Benign

Tumours

Number of Patients Year Wise

Malignant

Tumours

Number of Patients Year Wise

2017

2016

2015

2014

2017

2016

2015

2014

Basal Cell Adenoma

1

-

-

-

Basal Cell Carcinoma

12

16

4

7

Compound Naevus

1

1

1

4

DFSP

2

-

-

-

Corn

4

1

1

1

GCT Lesion of Tendon Sheath

1

-

-

-

Cylindroma

1

1

-

1

Keratoacanthoma

2

5

1

-

Dermal Naevus

2

-

-

-

Melanoma

1

-

-

-

Dermatofibroma

2

-

2

2

Meibomian Gland ca

1

-

-

-

Dermoid Cyst

1

-

-

-

SCC

13

20

12

15

Eccrine Acrospiroma

4

2

3

3

Poorly Differentiated ca

1

-

-

-

Eccrine Poroma

1

2

-

-

Basal Cell Epithelioma

-

-

-

2

Eccrine Spiradenoma

5

1

3

1

Benign Tumours

2017

2016

2015

2014

Eosinophilic Granuloma

1

-

-

-

Neurofibroma

-

-

8

16

Fibroepithelial Polyp

1

-

-

-

Pseudoepitheliomatous Hyperplasia

-

-

4

-

GCT Lesion of Tendon Sheath

4

-

-

-

Schwannoma

-

-

2

-

Haemangioma

7

1

7

7

Pyogenic Granuloma

-

-

1

-

Haemangiopericytoma

1

-

-

-

Cavernous Haemangioma

-

-

1

-

Hidradenoma Papilliferum

2

-

-

-

Lymphangioma

-

-

-

4

Intradermal Naevus

5

4

-

-

Trichoepithelioma

2

-

-

-

Inverted Papilloma

1

-

-

-

Sebaceous Adenoma

1

-

-

-

Pilomatricoma

5

4

-

-

Sebaceous Gland Hyperplasia

1

-

-

-

Seborrheic Keratosis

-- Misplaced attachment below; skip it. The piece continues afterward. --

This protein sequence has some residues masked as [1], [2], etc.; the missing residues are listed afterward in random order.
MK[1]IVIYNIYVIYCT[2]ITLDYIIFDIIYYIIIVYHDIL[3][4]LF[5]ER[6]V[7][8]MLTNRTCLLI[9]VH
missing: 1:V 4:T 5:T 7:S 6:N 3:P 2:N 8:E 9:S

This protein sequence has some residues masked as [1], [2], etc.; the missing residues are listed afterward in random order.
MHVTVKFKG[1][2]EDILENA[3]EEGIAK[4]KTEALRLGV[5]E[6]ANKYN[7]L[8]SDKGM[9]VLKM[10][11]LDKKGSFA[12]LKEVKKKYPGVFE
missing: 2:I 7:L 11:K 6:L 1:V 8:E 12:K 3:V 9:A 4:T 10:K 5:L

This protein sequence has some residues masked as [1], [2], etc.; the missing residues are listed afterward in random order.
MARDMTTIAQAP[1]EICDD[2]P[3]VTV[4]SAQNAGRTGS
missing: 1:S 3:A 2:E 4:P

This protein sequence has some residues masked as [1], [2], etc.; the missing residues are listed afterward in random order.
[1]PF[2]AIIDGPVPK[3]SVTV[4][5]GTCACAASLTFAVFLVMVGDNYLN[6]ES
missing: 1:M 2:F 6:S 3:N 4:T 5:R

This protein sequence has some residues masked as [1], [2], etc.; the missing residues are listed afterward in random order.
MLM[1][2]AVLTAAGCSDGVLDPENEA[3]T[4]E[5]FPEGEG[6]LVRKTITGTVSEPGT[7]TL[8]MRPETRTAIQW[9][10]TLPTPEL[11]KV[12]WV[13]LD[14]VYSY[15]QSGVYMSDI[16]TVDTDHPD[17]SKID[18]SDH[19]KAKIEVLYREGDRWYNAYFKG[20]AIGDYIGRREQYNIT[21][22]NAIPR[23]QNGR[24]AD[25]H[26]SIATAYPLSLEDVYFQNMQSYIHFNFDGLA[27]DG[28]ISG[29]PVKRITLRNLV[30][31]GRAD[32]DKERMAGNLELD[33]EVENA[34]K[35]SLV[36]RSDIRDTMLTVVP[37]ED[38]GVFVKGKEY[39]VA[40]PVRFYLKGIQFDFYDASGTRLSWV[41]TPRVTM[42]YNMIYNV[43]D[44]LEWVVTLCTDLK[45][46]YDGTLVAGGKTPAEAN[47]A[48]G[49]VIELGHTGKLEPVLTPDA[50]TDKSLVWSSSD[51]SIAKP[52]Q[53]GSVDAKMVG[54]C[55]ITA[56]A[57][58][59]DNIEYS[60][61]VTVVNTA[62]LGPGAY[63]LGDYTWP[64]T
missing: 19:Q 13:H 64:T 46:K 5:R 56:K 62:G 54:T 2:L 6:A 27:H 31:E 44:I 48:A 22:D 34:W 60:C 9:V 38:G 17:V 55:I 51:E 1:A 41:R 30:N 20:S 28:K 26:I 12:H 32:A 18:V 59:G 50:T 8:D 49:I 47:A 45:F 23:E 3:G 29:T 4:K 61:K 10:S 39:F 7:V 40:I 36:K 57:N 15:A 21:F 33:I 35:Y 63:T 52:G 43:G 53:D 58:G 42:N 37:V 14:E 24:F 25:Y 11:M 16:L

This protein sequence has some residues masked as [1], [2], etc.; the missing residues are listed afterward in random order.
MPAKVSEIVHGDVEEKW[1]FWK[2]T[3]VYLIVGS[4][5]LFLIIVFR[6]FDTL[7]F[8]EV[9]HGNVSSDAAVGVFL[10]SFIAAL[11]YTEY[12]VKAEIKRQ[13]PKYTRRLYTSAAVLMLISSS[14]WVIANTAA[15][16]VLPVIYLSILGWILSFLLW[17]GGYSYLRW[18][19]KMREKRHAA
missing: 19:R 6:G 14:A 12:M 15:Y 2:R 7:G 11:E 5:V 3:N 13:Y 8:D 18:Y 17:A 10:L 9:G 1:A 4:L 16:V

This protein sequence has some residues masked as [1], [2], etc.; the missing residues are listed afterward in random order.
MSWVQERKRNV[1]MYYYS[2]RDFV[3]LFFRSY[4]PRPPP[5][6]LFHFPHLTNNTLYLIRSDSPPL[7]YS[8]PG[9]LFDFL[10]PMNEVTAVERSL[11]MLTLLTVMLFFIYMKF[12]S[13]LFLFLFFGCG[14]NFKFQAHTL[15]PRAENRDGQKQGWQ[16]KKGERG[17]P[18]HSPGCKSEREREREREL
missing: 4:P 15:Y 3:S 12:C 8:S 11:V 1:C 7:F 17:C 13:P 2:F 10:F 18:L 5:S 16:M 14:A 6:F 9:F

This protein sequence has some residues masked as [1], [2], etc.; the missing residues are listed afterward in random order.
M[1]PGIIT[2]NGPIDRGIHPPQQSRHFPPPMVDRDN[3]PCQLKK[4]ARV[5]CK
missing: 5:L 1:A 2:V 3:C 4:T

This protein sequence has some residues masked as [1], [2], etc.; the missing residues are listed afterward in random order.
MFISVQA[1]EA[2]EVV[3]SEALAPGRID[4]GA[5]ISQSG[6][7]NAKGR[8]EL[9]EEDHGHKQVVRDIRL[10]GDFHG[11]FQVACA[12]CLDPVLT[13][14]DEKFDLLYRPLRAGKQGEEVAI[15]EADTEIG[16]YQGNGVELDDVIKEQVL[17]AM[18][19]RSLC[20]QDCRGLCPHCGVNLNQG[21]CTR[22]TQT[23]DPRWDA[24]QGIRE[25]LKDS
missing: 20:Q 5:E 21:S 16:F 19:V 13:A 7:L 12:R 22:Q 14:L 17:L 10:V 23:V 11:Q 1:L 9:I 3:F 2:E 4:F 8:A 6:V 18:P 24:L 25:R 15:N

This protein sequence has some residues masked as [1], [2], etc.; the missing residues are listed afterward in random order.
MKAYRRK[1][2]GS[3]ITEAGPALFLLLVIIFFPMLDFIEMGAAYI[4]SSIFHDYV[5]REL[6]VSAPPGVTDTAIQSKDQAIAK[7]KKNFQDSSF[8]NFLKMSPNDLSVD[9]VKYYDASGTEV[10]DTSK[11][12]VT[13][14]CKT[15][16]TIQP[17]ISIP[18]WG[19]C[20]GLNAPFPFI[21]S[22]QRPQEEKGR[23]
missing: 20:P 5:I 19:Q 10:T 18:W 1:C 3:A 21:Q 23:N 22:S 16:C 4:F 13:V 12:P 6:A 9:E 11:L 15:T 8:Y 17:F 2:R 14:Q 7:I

9

3

2

-

Squamous Papilloma

2

1

-

6

Wart

9

1

5

-

Steatocystoma

1

-

-

-

Teratoma

1

-

-

-

Molluscum Contagiosum

-

1

1

-

Trichofolliculoma

1

-

-

-

Proliferating Trichilemmal Cyst

-

5

-

-

Table 3. Distribution of Different Types of Tumours of Skin


DISCUSSION

Skin cancer is one of the oldest cancers known to man. The earliest accredited report of skin cancer is found in the 5th Century BC in the writings of Hippocrates. The earliest incidence of skin cancer was discovered by paleopathologists in the skin of Peruvian mummies in 4th Century BC.(11)

Here, total 312 patients of benign and malignant skin lesions were studied from year 2014 to year 2017. According to our study the highest incidence of skin cancer was in the age group 41-50 years and >51 years. Jina et al in their study also found that skin lesion were most common in 5th to 7th decade of life followed by the 4th decade. The lowest occurrence of skin cancer according to their study was 2nd decennium and below.(9) Ivan et al also found similar results. In their study higher incidences on skin tumour were in age group 31-40 years and 41-50 years.(12)